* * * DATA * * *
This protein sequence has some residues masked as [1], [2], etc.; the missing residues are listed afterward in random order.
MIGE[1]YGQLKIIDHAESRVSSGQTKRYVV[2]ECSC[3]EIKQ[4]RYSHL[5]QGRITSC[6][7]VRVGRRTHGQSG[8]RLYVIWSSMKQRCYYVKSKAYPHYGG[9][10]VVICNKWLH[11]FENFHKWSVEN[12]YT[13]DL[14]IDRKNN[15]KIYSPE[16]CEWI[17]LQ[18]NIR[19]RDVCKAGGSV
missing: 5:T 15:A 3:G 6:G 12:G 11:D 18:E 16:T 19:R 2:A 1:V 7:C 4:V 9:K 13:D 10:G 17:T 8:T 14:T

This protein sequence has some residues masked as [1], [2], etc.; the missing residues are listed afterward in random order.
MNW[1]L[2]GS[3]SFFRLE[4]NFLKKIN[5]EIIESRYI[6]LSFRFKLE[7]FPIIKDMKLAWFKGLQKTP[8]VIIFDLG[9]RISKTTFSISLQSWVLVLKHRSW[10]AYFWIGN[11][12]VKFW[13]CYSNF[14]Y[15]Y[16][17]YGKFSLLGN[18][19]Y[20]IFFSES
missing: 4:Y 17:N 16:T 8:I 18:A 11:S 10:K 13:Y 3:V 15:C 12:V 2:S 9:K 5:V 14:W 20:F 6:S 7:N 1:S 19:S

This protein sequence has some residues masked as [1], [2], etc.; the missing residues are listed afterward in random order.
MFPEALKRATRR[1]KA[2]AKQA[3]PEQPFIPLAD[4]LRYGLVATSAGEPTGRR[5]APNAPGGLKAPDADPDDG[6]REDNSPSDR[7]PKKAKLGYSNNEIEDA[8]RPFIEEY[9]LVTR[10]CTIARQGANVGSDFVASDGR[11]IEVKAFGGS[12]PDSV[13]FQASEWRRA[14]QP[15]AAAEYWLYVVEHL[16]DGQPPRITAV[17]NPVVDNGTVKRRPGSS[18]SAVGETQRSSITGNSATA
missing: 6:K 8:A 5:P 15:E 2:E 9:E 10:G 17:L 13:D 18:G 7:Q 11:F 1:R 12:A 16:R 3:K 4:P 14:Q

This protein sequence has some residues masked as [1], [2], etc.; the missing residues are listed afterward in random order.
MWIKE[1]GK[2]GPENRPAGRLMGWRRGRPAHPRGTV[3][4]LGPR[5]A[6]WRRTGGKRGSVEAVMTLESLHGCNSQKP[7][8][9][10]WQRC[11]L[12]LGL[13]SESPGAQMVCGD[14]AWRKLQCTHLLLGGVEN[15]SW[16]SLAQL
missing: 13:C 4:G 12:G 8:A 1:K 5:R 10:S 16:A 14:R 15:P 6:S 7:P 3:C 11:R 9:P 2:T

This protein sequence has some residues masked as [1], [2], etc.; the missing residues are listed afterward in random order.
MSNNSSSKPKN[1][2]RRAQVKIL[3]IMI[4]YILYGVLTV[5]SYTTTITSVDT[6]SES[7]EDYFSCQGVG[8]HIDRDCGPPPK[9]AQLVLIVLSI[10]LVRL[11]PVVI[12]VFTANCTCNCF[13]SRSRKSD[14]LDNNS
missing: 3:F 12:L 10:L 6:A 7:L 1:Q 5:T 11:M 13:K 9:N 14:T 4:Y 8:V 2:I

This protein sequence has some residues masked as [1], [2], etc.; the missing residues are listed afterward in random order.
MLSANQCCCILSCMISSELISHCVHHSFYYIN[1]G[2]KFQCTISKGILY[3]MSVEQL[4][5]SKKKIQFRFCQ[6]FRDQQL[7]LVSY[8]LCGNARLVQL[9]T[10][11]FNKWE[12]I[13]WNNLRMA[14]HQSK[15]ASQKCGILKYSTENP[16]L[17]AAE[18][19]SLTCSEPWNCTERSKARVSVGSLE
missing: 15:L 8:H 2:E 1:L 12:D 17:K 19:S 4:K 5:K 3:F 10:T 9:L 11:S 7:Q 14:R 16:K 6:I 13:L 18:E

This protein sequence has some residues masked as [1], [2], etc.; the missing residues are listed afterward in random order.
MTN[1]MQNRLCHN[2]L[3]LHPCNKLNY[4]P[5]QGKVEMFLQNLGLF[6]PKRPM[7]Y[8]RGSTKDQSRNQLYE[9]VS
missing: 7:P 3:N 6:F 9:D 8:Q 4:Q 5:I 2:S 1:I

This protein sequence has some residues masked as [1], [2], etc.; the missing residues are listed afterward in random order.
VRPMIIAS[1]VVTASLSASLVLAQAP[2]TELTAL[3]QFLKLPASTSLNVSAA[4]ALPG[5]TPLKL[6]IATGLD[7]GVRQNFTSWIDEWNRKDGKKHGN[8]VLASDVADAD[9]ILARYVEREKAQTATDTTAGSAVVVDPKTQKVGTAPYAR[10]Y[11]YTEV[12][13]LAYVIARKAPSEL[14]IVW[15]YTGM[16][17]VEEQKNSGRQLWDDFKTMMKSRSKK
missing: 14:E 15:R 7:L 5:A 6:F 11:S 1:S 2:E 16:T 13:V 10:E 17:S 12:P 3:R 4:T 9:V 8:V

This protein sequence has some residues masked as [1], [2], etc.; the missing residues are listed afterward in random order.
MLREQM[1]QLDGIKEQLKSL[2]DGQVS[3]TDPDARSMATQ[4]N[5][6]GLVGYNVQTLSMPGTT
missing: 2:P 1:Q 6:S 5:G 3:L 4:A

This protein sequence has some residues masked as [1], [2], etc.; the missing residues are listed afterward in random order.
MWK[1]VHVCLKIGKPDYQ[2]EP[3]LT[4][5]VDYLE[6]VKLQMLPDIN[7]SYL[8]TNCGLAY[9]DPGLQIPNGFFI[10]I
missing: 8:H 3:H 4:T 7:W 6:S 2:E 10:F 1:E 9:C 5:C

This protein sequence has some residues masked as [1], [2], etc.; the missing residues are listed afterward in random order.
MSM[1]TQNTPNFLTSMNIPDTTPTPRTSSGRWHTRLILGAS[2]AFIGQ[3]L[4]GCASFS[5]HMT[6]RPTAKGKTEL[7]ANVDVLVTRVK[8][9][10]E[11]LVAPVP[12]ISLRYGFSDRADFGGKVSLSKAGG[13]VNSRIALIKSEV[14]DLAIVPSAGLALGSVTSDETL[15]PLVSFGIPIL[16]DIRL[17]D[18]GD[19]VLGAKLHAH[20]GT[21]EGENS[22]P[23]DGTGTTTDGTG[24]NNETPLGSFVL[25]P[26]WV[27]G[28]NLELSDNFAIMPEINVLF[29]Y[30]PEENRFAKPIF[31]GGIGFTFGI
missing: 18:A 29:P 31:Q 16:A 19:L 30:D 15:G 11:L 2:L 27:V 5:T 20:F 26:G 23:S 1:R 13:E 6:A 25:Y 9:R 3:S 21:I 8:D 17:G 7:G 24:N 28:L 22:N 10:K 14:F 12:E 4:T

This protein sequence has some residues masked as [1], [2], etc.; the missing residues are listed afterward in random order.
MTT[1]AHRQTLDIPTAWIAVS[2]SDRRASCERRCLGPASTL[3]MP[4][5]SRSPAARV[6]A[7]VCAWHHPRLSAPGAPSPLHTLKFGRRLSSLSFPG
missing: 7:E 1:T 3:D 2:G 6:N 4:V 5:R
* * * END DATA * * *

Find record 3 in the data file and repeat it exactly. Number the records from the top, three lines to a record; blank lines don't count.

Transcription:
This protein sequence has some residues masked as [1], [2], etc.; the missing residues are listed afterward in random order.
MFPEALKRATRR[1]KA[2]AKQA[3]PEQPFIPLAD[4]LRYGLVATSAGEPTGRR[5]APNAPGGLKAPDADPDDG[6]REDNSPSDR[7]PKKAKLGYSNNEIEDA[8]RPFIEEY[9]LVTR[10]CTIARQGANVGSDFVASDGR[11]IEVKAFGGS[12]PDSV[13]FQASEWRRA[14]QP[15]AAAEYWLYVVEHL[16]DGQPPRITAV[17]NPVVDNGTVKRRPGSS[18]SAVGETQRSSITGNSATA
missing: 6:K 8:A 5:P 15:E 2:E 9:E 10:G 17:L 13:D 18:G 7:Q 11:F 1:R 12:A 16:R 3:K 4:P 14:Q